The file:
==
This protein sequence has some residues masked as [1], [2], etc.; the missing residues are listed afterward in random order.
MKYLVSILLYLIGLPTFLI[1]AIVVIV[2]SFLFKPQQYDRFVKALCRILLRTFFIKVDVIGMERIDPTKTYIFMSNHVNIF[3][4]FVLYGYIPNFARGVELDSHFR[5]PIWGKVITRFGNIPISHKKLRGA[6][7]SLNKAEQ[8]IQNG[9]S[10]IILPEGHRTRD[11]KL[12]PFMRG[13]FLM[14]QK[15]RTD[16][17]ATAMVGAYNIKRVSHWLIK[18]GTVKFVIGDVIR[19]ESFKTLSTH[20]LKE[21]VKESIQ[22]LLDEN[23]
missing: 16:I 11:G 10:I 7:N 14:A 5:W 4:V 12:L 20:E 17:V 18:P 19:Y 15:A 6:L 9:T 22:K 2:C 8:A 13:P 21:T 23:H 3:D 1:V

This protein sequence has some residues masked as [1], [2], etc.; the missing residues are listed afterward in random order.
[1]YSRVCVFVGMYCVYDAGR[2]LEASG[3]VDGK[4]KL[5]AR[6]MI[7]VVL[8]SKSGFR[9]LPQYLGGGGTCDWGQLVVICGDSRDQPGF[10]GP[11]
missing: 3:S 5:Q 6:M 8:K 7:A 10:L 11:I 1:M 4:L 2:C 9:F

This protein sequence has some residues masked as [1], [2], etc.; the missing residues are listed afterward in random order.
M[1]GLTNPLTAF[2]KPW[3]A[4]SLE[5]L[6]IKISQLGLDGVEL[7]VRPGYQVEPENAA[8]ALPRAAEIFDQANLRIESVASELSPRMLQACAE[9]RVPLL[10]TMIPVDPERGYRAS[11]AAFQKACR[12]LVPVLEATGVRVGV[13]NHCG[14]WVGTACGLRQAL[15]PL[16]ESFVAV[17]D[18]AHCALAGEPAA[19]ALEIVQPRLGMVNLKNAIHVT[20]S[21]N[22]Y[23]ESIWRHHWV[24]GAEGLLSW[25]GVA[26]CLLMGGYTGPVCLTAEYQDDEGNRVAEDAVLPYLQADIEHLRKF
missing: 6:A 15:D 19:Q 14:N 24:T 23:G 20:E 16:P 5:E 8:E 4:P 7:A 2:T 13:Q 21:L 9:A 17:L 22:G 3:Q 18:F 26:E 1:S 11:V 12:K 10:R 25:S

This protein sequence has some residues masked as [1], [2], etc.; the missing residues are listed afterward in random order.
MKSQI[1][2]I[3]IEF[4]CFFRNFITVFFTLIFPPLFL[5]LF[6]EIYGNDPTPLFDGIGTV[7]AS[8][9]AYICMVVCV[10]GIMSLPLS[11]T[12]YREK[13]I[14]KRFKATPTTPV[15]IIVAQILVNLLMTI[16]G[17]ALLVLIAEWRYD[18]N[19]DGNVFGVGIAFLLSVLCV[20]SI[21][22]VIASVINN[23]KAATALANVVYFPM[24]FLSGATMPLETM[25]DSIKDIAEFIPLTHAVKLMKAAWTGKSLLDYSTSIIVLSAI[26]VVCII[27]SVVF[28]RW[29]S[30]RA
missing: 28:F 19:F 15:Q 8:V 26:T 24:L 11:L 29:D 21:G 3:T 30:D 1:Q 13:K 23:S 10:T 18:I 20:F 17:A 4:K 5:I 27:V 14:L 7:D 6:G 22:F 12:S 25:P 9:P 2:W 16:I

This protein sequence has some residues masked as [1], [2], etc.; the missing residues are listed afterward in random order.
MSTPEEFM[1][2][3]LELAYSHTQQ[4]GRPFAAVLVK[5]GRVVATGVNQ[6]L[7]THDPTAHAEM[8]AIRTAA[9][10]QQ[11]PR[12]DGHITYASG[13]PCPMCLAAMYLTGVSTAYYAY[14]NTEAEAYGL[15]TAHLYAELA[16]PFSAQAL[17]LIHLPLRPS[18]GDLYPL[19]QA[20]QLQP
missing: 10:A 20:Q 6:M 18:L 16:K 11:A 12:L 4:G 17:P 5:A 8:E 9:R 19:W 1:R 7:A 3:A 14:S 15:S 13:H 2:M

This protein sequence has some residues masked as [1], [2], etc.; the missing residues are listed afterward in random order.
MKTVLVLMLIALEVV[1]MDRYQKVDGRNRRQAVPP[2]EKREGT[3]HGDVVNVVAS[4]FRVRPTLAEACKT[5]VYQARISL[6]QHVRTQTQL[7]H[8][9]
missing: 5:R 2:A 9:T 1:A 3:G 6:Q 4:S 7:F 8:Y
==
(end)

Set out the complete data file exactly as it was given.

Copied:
This protein sequence has some residues masked as [1], [2], etc.; the missing residues are listed afterward in random order.
MKYLVSILLYLIGLPTFLI[1]AIVVIV[2]SFLFKPQQYDRFVKALCRILLRTFFIKVDVIGMERIDPTKTYIFMSNHVNIF[3][4]FVLYGYIPNFARGVELDSHFR[5]PIWGKVITRFGNIPISHKKLRGA[6][7]SLNKAEQ[8]IQNG[9]S[10]IILPEGHRTRD[11]KL[12]PFMRG[13]FLM[14]QK[15]RTD[16][17]ATAMVGAYNIKRVSHWLIK[18]GTVKFVIGDVIR[19]ESFKTLSTH[20]LKE[21]VKESIQ[22]LLDEN[23]
missing: 16:I 11:G 10:I 7:N 14:A 5:W 4:V 12:L 20:E 17:V 18:P 19:Y 15:A 6:L 9:T 22:K 2:C 8:A 13:P 21:T 23:H 3:D 1:V

This protein sequence has some residues masked as [1], [2], etc.; the missing residues are listed afterward in random order.
[1]YSRVCVFVGMYCVYDAGR[2]LEASG[3]VDGK[4]KL[5]AR[6]MI[7]VVL[8]SKSGFR[9]LPQYLGGGGTCDWGQLVVICGDSRDQPGF[10]GP[11]
missing: 3:S 5:Q 6:M 8:K 7:A 10:L 11:I 1:M 4:L 2:C 9:F

This protein sequence has some residues masked as [1], [2], etc.; the missing residues are listed afterward in random order.
M[1]GLTNPLTAF[2]KPW[3]A[4]SLE[5]L[6]IKISQLGLDGVEL[7]VRPGYQVEPENAA[8]ALPRAAEIFDQANLRIESVASELSPRMLQACAE[9]RVPLL[10]TMIPVDPERGYRAS[11]AAFQKACR[12]LVPVLEATGVRVGV[13]NHCG[14]WVGTACGLRQAL[15]PL[16]ESFVAV[17]D[18]AHCALAGEPAA[19]ALEIVQPRLGMVNLKNAIHVT[20]S[21]N[22]Y[23]ESIWRHHWV[24]GAEGLLSW[25]GVA[26]CLLMGGYTGPVCLTAEYQDDEGNRVAEDAVLPYLQADIEHLRKF
missing: 6:A 15:D 19:Q 14:N 24:T 23:G 20:E 16:P 5:E 8:E 4:P 7:A 2:T 13:Q 21:L 9:A 17:L 22:G 3:Q 18:F 26:E 1:S 11:V 12:K 10:R 25:S

This protein sequence has some residues masked as [1], [2], etc.; the missing residues are listed afterward in random order.
MKSQI[1][2]I[3]IEF[4]CFFRNFITVFFTLIFPPLFL[5]LF[6]EIYGNDPTPLFDGIGTV[7]AS[8][9]AYICMVVCV[10]GIMSLPLS[11]T[12]YREK[13]I[14]KRFKATPTTPV[15]IIVAQILVNLLMTI[16]G[17]ALLVLIAEWRYD[18]N[19]DGNVFGVGIAFLLSVLCV[20]SI[21][22]VIASVINN[23]KAATALANVVYFPM[24]FLSGATMPLETM[25]DSIKDIAEFIPLTHAVKLMKAAWTGKSLLDYSTSIIVLSAI[26]VVCII[27]SVVF[28]RW[29]S[30]RA
missing: 28:F 19:F 15:Q 8:V 26:T 24:L 11:L 29:D 21:G 3:T 30:D 1:Q 13:K 23:S 10:T 18:I 20:F 17:A 4:K 5:I 27:V 14:L 7:D 6:G 22:F 12:S 25:P 9:P 2:W 16:I

This protein sequence has some residues masked as [1], [2], etc.; the missing residues are listed afterward in random order.
MSTPEEFM[1][2][3]LELAYSHTQQ[4]GRPFAAVLVK[5]GRVVATGVNQ[6]L[7]THDPTAHAEM[8]AIRTAA[9][10]QQ[11]PR[12]DGHITYASG[13]PCPMCLAAMYLTGVSTAYYAY[14]NTEAEAYGL[15]TAHLYAELA[16]PFSAQAL[17]LIHLPLRPS[18]GDLYPL[19]QA[20]QLQP
missing: 10:A 20:Q 6:M 18:L 16:K 11:A 12:L 4:G 17:P 5:A 8:E 9:R 19:W 1:R 7:A 3:A 14:S 15:S 13:H 2:M

This protein sequence has some residues masked as [1], [2], etc.; the missing residues are listed afterward in random order.
MKTVLVLMLIALEVV[1]MDRYQKVDGRNRRQAVPP[2]EKREGT[3]HGDVVNVVAS[4]FRVRPTLAEACKT[5]VYQARISL[6]QHVRTQTQL[7]H[8][9]
missing: 5:R 2:A 9:T 1:A 3:G 6:Q 4:S 7:F 8:Y